And then Koons entered the building.
The Whitney has had a troubled past with exhibitions[1]. I remember a Jasper Johns exhibit that made him look like an artist who long ago managed to run out of ideas. A MOMA retrospective latter corrected that. But the Whitney often misrepresents even the best of artists. Part of the problem has been curatorial, part of it was the physical inability to spread things out and tell a story like the Modern can. The Breuer is a great building, but stubborn. Flexibility is not really a part of its program. It can intimidate and confuse curators. Perhaps even artists. It took Richard Tuttle two retrospectives to get it right.

In ‘Koons World’ the twain shall meet.
At a talk at Hunter College a couple of years ago Koons recounted a fond childhood memory. He was sitting on the floor, watching his father smoking cigarettes. There was an ashtray with a small naked female figurine sitting at its edge and when the heat from his father’s cigarette got near her, her legs would spread open. This fascinated the young Koons to no end. One could label such experiences lowbrow, kitsch, goofy, trivial, meaningless. But for Koons his experience could not, and he insisted should not, be diminished by any such labeling. For Koons the world is full of such wonders and should be embraced as such. They are what we live for. He also spoke of his fondness for Kierkegaard.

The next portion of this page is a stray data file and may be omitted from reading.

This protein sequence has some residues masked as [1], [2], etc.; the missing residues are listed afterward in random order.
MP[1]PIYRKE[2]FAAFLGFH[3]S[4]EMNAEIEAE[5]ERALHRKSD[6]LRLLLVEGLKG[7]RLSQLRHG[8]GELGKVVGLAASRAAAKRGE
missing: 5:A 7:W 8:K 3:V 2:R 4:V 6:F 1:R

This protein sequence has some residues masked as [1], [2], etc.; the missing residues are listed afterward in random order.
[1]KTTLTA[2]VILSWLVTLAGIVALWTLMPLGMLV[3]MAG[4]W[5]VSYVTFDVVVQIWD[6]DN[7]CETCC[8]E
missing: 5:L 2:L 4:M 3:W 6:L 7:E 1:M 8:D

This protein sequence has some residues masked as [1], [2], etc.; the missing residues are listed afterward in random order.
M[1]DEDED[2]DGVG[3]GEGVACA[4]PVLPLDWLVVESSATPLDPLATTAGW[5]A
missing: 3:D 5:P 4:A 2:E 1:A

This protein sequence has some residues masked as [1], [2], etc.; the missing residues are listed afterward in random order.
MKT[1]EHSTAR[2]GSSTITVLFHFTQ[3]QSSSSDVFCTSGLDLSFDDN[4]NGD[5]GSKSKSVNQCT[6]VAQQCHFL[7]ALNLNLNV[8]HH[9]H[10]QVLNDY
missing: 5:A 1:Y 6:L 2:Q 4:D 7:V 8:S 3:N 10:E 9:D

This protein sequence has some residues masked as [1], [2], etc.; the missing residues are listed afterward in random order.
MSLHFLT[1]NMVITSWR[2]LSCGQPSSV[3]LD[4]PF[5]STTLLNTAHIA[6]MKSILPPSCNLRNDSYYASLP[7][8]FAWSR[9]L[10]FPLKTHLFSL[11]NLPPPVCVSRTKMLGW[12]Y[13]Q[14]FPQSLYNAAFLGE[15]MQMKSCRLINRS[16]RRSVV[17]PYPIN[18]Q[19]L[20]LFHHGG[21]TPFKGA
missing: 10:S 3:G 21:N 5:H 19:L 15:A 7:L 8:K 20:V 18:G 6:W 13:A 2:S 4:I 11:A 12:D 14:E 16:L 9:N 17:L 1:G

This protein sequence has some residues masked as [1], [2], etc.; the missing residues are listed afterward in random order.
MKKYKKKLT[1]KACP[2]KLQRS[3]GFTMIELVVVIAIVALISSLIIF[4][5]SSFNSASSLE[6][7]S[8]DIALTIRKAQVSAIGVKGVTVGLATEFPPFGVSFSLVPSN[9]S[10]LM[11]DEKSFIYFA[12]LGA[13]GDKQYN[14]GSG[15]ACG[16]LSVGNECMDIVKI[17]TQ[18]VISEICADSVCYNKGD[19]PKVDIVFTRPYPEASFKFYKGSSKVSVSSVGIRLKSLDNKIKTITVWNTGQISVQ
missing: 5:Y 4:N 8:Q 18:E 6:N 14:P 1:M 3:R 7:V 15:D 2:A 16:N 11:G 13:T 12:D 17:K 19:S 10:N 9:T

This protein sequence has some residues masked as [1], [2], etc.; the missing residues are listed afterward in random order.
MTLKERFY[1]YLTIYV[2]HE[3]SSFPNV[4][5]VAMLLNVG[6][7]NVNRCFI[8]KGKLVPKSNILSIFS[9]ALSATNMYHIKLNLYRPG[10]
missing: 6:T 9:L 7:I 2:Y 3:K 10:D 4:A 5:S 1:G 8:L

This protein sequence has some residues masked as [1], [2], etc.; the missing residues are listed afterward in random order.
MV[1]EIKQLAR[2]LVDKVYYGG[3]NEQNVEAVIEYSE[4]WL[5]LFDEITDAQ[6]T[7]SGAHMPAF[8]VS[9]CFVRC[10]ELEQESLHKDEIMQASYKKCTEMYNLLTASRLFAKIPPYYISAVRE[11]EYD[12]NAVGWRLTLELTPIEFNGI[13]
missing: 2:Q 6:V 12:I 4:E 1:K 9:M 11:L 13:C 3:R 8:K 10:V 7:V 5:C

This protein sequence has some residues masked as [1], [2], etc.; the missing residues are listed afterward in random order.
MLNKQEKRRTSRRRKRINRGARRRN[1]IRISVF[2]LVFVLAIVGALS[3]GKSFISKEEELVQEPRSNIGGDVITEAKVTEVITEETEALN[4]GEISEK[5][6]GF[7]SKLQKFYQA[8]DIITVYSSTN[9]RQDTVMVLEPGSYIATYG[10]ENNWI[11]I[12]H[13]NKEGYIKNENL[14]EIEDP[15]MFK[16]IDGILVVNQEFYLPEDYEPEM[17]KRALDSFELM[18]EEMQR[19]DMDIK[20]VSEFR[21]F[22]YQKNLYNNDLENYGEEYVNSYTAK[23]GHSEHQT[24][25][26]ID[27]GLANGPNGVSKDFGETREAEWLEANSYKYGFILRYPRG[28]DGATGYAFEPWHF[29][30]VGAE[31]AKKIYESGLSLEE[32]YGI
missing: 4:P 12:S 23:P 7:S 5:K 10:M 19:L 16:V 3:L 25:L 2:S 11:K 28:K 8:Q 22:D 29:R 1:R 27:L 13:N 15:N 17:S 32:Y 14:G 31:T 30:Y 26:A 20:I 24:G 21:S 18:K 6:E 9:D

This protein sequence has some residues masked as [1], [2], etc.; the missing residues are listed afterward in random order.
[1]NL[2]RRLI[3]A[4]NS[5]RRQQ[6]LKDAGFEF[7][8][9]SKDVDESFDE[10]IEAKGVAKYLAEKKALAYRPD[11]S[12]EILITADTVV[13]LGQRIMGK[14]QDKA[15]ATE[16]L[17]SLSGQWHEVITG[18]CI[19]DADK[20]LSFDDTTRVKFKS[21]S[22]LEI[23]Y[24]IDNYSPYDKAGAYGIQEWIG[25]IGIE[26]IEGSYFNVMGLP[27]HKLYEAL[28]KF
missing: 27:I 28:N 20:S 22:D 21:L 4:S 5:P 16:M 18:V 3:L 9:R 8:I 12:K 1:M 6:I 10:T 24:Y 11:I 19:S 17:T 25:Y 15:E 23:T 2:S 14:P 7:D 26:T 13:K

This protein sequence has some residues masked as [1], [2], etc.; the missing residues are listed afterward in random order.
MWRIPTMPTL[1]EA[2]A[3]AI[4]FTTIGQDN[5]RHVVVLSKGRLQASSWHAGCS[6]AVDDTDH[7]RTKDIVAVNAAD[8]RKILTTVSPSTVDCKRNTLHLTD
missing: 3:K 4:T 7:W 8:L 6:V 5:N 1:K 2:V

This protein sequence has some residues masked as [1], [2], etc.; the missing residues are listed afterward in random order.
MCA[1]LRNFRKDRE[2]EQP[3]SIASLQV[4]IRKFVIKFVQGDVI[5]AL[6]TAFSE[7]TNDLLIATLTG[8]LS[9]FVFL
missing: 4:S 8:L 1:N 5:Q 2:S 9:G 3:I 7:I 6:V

Unfortunately the Whitney is abandoning ship. Over the years it has tried to expand around and on top of the Breuer building, but failed to do so. The kitsch pastiche proposed by Michael Graves thankfully tanked and plans for expansion never seemed to recover from that misstep. So it’s constructing a new building at the end of the High Line.
Did someone say kitsch pastiche? Not Koons. Never. All the world is open to him (and his 129 assistants)[2]. Of course Andy Warhol is the guiding spirit of this ‘Koons factory’. But where Warhol was always elusive and clever, Koons can come off as self-satisfied and smarmy[3]. His talks are like a 12 Steps to Loving Jeff Koons Workshop[4]. Thus the hate mail[5], it’s not just a reaction to the work (cause it has its moments, doesn’t it?) it’s a reaction to the whole Koons phenomena (the outsized studio, the outrageous prices, and the fact that he’s just too happy).